It’s a hard question to answer because – in most cases – we will not say the truth. It’s a hard question to answer because – most times – we just don’t know the answer. It’s a hard question to answer because – most times – we can’t face facts: answering the question “who am I?” is something that takes a lifetime to figure out. Yet, simply addressing this question is essential in beginning our journey in “mission at home”. The ancient Greeks had the axiom γνώθι σαυτόν (‘know thyself’). Today, the internet has polls and questionnaires to tell people who is “the smartest”, who has the best “Jersey Shore IQ” and “the most Conservative, Liberal, NDP or Green”. Tonight, we aren’t here to examine this question; however, it’s important to discuss briefly about who we are. Why? Because knowing who we are will show us if and how we can participate in mission:
1. We are human beings – In Genesis, God tells us He created humanity in His image and likeness. We are not like the rest of creation: we are people who have the opportunity to have a relationship with the Lord in a most intimate and mysterious way. When we look at one another, we should see Christ, we should see an image of God. However, that image is sullen by sin.
2. We are living in a sinful reality – In the beginning, the world was made
‘good’ (and humanity ‘very good’ – καλώς λίαν) by God. Due to Adam and Eve’s disobedience, though, humanity begins to live in a sinful reality. The devil begins to show his presence in the world and his deception has been here to tempt humanity ever since.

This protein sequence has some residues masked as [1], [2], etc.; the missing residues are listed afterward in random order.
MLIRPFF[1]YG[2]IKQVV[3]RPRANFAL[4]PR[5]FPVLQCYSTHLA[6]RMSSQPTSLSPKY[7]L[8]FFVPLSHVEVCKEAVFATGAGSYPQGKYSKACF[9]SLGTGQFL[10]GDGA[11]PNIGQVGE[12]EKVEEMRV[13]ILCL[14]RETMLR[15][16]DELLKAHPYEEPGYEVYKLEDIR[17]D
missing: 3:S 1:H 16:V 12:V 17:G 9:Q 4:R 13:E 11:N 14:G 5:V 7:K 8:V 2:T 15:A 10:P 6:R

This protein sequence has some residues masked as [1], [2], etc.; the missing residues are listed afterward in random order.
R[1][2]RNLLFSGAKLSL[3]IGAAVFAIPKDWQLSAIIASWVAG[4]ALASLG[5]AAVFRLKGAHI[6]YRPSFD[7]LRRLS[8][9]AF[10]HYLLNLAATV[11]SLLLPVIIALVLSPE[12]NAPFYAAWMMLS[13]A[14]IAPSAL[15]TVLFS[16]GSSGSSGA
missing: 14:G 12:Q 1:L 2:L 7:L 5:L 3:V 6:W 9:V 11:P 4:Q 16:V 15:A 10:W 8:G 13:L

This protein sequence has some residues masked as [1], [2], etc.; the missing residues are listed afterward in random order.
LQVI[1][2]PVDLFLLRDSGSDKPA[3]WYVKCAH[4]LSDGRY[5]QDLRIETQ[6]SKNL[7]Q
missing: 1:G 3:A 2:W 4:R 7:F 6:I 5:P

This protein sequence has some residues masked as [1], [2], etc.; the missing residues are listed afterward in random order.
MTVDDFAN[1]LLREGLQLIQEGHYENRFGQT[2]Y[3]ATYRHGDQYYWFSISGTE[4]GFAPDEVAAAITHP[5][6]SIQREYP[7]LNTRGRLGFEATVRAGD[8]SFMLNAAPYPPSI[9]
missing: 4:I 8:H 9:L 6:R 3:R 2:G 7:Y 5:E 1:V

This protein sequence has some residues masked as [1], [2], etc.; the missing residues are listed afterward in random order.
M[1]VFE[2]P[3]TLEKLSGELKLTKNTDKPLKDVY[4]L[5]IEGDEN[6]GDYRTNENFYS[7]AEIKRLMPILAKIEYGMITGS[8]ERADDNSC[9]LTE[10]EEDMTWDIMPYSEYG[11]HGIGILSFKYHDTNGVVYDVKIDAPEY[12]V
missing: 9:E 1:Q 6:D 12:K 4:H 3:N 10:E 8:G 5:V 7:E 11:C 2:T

3. We are persons who have free will – The sin of Adam and Eve did not take place because God wanted it to be so – it took place because they were free to do so. Humanity, therefore, has free will. Whatever we do in life, we do because we are free. No freedom means slavery, but God did not make us slaves. He gave us freedom so we can become His children by grace – which is what happens when we are baptized and live an Orthodox Christian life.
4. We are Orthodox Christians – Some of us were baptized as infants, while some were baptized later in life. All of us are here today, however, because we chose to be here and worship God. Although we are in the image of God, we are aiming to be in His likeness, using our free will properly to glorify God and help our fellow man. So, as Orthodox Christians, we should feel it is our duty to be spreading the Gospel of Jesus Christ to the world.
As we’ve talked about ‘who we are’, we come to the next question: “who is my neighbour”? When Christ was asked this question, He told the people one of the most famous parables we have in Scripture: the Parable of the Good Samaritan. The parable is worth another read: